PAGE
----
No, You Don’t Need Kubernetes – You Need Unit Tests


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No, you don’t need Kubernetes, no matter how much you believe it to be the answer to all your troubles. What you actually need is unit tests. Let’s look at why this is true.

Solving the right problem

A challenge we often suffer from in tech is the idea that we can use the latest, coolest technology, to solve our current problems. If you are struggling with the stability of your platform and watch a conference talk on a case study touting the resiliency and benefits of Kubernetes, this can seem like a great fit. The problem is that within the 30 minute video clip we don’t get the full background on what came before this, and all the work that went into getting prepared for such a setup. I can personally recount numerous occasions where I rationalised introducing some new technology to solve a problem, which could have been done with a code refactor or using an existing piece of tech.

The Request

I’ll take one example I saw recently, but this is a pattern we have seen numerous times, albeit maybe not this drastic. In this case, a client contacted us because they wanted to migrate an application to Kubernetes. Not an unusual or incorrect thing to do. When we asked about the motivations behind this, the reason they gave was to save costs. They had estimated that they could reduce their costs by leveraging Kubernetes’ auto-scaling features. Again, this is not an unreasonable assumption.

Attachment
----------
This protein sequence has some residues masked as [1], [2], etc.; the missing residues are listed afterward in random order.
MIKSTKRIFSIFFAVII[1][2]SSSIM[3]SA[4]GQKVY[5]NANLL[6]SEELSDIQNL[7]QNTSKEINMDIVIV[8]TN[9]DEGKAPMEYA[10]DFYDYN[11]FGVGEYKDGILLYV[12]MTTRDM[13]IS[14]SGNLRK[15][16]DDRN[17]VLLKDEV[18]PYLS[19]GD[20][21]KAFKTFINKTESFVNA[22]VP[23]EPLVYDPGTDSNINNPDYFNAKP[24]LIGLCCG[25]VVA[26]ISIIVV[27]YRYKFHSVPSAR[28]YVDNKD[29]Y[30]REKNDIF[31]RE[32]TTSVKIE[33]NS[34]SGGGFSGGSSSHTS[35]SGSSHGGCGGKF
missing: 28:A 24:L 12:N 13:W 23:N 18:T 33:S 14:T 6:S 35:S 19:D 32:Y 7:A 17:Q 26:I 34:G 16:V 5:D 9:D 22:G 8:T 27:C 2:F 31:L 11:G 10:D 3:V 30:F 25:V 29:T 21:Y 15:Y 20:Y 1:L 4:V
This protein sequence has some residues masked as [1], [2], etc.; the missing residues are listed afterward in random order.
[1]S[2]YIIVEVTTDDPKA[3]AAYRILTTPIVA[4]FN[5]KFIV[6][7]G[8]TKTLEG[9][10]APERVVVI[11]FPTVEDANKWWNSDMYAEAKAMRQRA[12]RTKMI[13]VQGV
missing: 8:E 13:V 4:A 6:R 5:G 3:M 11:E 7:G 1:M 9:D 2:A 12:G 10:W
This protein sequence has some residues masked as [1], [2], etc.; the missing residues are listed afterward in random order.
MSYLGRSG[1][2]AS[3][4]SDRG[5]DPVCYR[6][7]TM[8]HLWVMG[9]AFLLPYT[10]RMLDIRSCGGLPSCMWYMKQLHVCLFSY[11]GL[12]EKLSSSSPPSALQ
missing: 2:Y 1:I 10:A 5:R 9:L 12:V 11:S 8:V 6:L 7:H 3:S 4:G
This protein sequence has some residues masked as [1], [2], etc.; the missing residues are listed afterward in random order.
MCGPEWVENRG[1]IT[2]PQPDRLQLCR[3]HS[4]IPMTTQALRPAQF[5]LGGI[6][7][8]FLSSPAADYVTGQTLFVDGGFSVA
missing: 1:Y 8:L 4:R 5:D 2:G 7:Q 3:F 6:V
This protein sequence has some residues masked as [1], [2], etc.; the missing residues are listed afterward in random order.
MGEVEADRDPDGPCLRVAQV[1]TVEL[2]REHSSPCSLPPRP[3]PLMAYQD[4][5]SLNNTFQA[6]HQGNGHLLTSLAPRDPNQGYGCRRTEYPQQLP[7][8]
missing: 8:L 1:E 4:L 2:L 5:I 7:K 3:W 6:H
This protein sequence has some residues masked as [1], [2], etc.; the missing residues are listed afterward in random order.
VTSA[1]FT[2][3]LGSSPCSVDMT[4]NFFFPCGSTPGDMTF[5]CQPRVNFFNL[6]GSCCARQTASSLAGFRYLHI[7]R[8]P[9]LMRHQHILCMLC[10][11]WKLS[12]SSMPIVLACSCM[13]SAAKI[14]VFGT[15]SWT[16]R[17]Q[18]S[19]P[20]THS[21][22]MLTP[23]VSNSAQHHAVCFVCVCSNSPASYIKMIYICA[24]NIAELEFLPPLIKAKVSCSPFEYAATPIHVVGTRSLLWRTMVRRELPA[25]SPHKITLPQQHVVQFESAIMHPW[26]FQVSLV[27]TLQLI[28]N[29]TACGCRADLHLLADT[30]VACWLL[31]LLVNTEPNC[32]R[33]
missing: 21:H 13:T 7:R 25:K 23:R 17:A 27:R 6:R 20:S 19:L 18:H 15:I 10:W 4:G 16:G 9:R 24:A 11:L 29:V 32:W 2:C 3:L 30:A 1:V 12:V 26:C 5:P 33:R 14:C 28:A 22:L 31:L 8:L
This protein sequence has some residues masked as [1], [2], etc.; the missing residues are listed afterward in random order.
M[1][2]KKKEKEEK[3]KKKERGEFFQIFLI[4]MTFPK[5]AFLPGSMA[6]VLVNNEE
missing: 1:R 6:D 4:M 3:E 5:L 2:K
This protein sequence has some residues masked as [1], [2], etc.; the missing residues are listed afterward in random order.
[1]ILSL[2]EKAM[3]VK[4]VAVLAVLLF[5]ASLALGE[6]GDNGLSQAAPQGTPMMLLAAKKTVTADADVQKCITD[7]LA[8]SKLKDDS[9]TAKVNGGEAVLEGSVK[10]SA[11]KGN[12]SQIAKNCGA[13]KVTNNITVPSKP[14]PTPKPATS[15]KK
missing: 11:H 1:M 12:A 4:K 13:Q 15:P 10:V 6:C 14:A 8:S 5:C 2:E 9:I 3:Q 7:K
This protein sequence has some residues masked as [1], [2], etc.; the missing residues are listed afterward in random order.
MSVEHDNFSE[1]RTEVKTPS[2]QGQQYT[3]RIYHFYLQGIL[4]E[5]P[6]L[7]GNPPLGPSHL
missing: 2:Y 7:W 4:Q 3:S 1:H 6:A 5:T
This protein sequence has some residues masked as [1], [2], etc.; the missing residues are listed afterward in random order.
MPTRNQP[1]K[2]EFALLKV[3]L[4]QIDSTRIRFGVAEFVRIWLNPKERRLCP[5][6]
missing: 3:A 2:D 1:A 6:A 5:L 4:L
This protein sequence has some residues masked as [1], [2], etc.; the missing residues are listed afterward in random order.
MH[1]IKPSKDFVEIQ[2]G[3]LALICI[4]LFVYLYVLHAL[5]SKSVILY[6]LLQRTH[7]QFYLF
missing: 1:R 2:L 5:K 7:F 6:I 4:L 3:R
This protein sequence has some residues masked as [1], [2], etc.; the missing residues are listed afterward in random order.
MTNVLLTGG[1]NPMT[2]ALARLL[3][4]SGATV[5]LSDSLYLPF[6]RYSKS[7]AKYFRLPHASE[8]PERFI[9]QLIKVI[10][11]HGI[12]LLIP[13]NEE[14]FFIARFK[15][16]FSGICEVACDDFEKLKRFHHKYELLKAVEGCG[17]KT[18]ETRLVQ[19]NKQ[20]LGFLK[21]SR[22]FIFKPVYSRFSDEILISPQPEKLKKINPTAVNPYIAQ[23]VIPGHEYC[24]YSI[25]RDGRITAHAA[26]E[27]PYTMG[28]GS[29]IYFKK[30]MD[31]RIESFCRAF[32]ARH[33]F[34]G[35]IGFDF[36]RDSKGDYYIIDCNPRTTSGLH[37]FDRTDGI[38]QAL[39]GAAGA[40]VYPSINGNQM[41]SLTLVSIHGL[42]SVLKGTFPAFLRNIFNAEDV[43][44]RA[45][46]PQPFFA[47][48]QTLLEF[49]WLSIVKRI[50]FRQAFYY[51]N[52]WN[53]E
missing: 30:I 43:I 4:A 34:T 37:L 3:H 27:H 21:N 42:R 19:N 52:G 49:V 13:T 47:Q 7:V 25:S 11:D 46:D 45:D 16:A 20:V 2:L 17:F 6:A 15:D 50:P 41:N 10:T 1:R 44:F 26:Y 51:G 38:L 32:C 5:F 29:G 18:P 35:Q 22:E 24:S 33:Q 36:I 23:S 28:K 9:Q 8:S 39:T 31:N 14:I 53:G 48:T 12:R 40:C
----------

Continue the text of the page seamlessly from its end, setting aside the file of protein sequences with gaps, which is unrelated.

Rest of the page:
We agreed to help them to build out a small proof of concept (PoC) to validate this assumption. We strongly promote the idea of experimentation and PoCs as a quick and cheap way to validate (or just as important invalidate) assumptions and reduce risk before jumping into a large, long term project.

The Take

As we started getting into the PoC and digging into the existing code and infrastructure, many red flags started to appear. The most notable issue was a complete lack of tests. Upon digging a little we did find some tests which had been commented out to ‘fix the build’. Now, I could start throwing stones (since I have a clear view from within my glass house), but many of us have been guilty of such practices, TODOs, and FIXMEs placed in comments with the best intentions. I will simply use this as an example to illustrate my point.

Some other crucial pieces which are often missing include a consistent development environment. A single simple way for a new developer to build, run and test their code locally. If each developer is cobbling together their own custom test setup, or if everyone needs to share a single test/integration environment, this seriously slows down developers and development.

Another related item I have run into is infrastructure automation. If it takes several days to spin up a ‘production like’ environment to run a proof of concept then this is where you should be investing your effort.

The Problems

While these are latent issues which, even the engineers of this organisation were more than painfully aware of, the resulting penalties are often less visible. Especially as this is a gradual process, which worsens over time. As externals coming in, with a specific mandate the problems are much more apparent.

If you cannot make a change to your application and *quickly* and *easily* validate that the application still works, you will be incentivised to not make changes to that application. This is the exact opposite of what we want in a Cloud Native environment. Changes should be as simple as possible to make, test and verify.

If you cannot replicate your production environment – e.g. (re)creating a production like setup to be used as testing/staging etc, spin up a local developer environment – you are missing the point of Cloud Native.